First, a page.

Want to put in some plants for the winter months? Below are some suggestions for things that will grow even in the coldest months here on the coast:
Kale (edible and ornamental)
Lettuce, swiss chard, spinach (if kept in a covered shelter with good drainage)
The rainy season has begun here in the "wet" coast, giving me time to both focus on my indoor plants and to prepare for the 2013 outdoor growing season.
It's cozy, tucked inside with my baby boy, fireplace crackling and bad crime drama playing on the TV. It is a day for reflection and preperation.
Next year's garden is already taking shape in my mind. I plan on putting in garlic this week, as well as adding some more tulip bulbs for a splash of Spring colour. Right now is the perfect time to start prepping your garden for spring growing - IF we can get a break from the rain.
There are a number of things that can be done this time of year to prep your garden for next year. I will be going into more detail in a later posting, but here's a quick overview of what you can be doing now to ensure a great harvest next year.
Ensuring that your garden is prepped and nutrient-rich for the next growing season is an important annual event to put in your gardening calendar.
And, after everything has been prepared in the garden plot, it will be time to turn my eyes inward to the houseplants that always get a little overlooked during the busy summer months.
Coming soon...more detailed info on prepping your garden and suggestions for how to show your houseplants some love.
My last entry made me realize that I didn't really answer a rather fundamental question about what to do with a sick plant - how do you know if your plant is sick? Or unhealthy, or in conditions that don't allow it to thrive?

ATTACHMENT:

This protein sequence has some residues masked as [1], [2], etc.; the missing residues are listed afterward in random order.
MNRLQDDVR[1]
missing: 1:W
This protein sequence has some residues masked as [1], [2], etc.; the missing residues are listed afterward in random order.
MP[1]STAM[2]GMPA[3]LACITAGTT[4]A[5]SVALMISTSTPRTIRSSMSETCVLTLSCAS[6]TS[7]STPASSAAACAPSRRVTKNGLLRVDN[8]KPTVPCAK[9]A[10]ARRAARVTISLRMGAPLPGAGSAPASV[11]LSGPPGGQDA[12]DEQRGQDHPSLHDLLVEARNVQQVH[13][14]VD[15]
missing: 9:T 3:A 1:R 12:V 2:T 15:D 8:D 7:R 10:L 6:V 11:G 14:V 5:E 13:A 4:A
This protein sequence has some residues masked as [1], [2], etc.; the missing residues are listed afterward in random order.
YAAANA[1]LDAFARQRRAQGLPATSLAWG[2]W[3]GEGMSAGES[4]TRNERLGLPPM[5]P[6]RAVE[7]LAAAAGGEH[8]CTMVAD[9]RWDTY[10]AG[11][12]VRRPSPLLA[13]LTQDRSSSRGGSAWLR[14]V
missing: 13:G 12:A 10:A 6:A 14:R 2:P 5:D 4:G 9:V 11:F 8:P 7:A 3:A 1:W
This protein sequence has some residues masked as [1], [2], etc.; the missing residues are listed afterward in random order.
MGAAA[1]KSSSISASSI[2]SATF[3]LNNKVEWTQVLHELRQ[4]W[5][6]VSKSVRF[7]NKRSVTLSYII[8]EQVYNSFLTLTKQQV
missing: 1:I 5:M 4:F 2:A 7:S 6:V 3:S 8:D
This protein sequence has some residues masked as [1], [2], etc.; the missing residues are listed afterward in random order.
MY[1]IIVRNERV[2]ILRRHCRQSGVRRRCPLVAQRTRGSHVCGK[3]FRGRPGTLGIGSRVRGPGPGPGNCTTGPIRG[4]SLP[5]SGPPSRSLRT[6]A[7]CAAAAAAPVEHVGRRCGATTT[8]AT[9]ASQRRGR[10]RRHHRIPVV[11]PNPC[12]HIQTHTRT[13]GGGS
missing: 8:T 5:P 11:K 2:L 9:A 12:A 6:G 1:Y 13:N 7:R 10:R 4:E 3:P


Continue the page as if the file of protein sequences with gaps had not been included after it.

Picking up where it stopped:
How can your plant tell you that it is unhappy?
Obviously plants can't talk. They also don't have the option of body language like a dog or a cat, or even the ability to cry like a baby. The language of plants is far more subtle. However, by paying close attention to your leaf babies it is possible to interpret their messages with relative ease. Plants have a language of sorts. Like all living things they have predictable responses to situations that can tell you if what you are doing for them is helping or hurting them.
How can you learn to speak the language of plants?
Pay attention! Spend some time with your plants. I'm not suggesting taking them out for lunch or a stroll on the beach. Just spend a couple extra minutes when you water gauging your plant's health. I do talk to mine but that is optional.
What are you looking for, exactly?
Signs of health include new growth at the top (or ends of an ivy type plant) and green, lush, vibrant foliage.
Indicators of an unhealthy or unhappy plant are numerous. Different things indicate different problems, so once you have identified the problem you should look up the issue for your particular variety of plant to figure out what can be done to resolve the issue. Things to watch for include: yellowing leaves, loss of leaves, drooping foliage, browning of flowers, rotting roots, stagnation of growth, spots or discolouration of the plant, bugs living on the plant (on leaves, in the dirt, in flowers), or really anything that looks off, such as leggy growth or a washed out green colour in the leaves.
Being a plant whisperer takes time and patience to learn. For myself it has been a skill learned through much trial and error. The time spent has paid off, though, as is evident in my living room full of lush, happy plants.